The Hitchhiker’s Guide to the Galaxy says that if you hold a lungful of air you can survive in the total vacuum of space for about thirty seconds. However, it does go on to say that what with space being the mind-boggling size it is the chances of getting picked up by another ship within those thirty seconds are two to the power of two hundred and seventy-six thousand, seven hundred and nine to one against.
By a totally staggering coincidence, that is also the telephone number of an Islington flat where Arthur once went to a very good party and met a very nice girl whom he totally failed to get off with—she went off with a gate-crasher.
Though the planet Earth, the Islington flat and the telephone have all now been demolished, it is comforting to reflect that they are all in some Chapter 8


The Hitchhiker’s Guide to the Galaxy is a wholly remarkable book. It has been compiled and recompiled many times over many years and under many different editorships. It contains contributions from countless numbers of travelers and researchers.
The introduction begins like this:
“Space,” it says, “is big. Really big. You just won’t believe how vastly hugely mind-bogglingly big it is. I mean, you may think it’s a long way down the road to the chemist, but that’s just peanuts to space. Listen …” and so on.
(After a while the style settles down a bit and it begins to tell you things you really need to know, like the fact that the fabulously beautiful planet Bethselamin is now so worried about the cumulative erosion by ten billion visiting tourists a year that any net imbalance between the amount you eat and the amount you excrete while on the planet is surgically removed from your body weight when you leave: so every time you go to the lavatory there it is vitally important to get a receipt.)
To be fair though, when confronted by the sheer enormity of the distances between the stars, better minds than the one responsible for the Guide’s introduction have faltered. Some invite you to consider for a moment a peanut in Reading and a small walnut in Johannesburg, and other such dizzying concepts.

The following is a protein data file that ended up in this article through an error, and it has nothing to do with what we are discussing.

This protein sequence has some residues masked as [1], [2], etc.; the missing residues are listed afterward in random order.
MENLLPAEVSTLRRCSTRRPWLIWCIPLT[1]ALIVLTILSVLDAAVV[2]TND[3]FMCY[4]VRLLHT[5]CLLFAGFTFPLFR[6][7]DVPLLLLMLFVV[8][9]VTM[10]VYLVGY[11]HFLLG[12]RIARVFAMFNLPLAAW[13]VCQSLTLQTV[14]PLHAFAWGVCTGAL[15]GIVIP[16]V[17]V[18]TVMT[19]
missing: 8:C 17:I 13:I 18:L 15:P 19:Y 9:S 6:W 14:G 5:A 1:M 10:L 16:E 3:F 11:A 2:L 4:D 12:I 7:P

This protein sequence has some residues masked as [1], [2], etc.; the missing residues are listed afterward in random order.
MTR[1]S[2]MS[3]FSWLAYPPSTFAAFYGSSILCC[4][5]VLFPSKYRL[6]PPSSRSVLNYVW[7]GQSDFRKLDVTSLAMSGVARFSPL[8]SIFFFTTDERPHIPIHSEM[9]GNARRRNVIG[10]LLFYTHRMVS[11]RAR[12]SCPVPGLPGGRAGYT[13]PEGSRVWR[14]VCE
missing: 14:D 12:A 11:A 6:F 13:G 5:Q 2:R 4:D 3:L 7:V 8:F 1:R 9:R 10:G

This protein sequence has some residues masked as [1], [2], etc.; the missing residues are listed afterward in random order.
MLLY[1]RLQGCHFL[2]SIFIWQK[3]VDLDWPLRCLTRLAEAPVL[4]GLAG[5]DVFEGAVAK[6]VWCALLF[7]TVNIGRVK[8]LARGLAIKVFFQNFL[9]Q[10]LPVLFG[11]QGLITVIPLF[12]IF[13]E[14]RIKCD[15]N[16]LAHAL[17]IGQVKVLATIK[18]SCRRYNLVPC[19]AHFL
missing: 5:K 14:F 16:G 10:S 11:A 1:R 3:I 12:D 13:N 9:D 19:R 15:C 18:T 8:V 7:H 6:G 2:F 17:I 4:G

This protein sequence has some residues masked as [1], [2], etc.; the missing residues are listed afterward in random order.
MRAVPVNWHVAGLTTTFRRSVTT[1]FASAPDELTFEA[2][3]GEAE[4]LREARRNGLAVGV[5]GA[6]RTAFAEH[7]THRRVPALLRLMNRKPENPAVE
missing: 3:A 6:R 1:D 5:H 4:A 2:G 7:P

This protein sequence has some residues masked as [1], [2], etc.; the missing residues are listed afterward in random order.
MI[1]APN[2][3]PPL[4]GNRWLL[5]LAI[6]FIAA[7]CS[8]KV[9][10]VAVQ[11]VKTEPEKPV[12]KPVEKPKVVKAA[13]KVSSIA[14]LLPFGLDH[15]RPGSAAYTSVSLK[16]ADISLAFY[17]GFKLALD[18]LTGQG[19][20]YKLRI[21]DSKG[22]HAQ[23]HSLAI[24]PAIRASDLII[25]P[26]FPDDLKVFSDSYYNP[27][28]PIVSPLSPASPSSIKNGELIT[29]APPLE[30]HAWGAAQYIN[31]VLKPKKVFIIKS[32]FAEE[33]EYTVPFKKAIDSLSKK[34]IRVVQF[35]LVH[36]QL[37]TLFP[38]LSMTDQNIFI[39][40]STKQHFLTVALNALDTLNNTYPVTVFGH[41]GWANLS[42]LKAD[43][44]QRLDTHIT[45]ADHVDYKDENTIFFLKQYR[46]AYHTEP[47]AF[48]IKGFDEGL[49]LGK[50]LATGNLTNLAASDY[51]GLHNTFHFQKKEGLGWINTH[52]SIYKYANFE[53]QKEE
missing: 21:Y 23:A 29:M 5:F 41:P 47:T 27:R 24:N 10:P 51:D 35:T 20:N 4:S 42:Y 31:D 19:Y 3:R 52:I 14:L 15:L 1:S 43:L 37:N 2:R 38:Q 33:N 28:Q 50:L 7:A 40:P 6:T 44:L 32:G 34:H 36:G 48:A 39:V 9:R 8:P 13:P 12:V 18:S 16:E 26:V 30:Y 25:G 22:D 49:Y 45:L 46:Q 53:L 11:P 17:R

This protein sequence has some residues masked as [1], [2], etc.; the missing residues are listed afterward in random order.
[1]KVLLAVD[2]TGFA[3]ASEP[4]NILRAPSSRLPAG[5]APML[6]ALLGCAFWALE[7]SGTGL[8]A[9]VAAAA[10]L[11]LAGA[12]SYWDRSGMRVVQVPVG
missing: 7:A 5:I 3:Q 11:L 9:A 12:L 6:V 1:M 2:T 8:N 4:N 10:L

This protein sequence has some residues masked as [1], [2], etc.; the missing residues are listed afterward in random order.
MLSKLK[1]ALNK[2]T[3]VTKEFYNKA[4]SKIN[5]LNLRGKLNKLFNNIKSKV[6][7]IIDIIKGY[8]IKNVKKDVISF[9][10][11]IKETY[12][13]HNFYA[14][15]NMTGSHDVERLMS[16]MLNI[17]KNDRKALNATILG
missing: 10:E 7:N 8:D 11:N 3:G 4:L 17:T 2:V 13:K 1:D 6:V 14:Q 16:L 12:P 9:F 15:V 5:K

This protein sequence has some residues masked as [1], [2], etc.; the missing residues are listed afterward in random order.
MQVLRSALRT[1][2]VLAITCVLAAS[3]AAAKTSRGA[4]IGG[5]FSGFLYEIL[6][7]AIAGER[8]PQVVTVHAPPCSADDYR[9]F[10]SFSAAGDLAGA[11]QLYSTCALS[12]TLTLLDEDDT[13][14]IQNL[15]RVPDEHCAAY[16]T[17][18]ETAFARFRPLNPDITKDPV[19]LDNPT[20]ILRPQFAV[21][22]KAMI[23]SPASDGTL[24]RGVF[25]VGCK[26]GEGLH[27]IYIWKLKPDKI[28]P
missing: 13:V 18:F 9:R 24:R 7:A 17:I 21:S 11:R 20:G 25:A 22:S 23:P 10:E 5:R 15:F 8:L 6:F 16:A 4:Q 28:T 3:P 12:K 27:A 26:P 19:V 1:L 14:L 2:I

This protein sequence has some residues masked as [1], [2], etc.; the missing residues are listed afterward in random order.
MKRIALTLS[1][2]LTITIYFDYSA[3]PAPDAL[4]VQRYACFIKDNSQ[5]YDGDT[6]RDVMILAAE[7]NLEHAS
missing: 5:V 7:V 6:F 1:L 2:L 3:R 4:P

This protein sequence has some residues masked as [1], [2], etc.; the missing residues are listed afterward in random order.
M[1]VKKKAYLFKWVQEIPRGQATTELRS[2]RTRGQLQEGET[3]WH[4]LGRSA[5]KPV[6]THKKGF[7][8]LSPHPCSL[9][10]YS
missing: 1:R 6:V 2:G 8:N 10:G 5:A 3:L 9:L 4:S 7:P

The simple truth is that interstellar distances will not fit into the human imagination.
Even light, which travels so fast that it takes most races thousands of years to realize that it travels at all, takes time to journey between the stars. It takes eight minutes to journey from the star Sol to the place where the Earth used to be, and four years more to arrive at Sol’s nearest stellar neighbor, Alpha Proxima.
For light to reach the other side of the Galaxy, for it to reach Damogran, for instance, takes rather longer: five hundred thousand years.
The record for hitchhiking this distance is just under five years, but you don’t get to see much on the way.
The Hitchhiker’s Guide to the Galaxy says that if you hold a lungful of air you can survive in the total vacuum of space for about thirty seconds. However, it does go on to say that what with space being the mind-boggling size it is the chances of getting picked up by another ship within those thirty seconds are two to the power of two hundred and seventy-six thousand, seven hundred and nine to one against.
By a totally staggering coincidence, that is also the telephone number of an Islington flat where Arthur once went to a very good party and met a very nice girl whom he totally failed to get off with—she went off with a gate-crasher.
Though the planet Earth, the Islington flat and the telephone have all now been demolished, it is comforting to reflect that they are all in some small way commemorated by the fact that twenty-nine seconds later Ford and Arthur were rescued.
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FreeDooom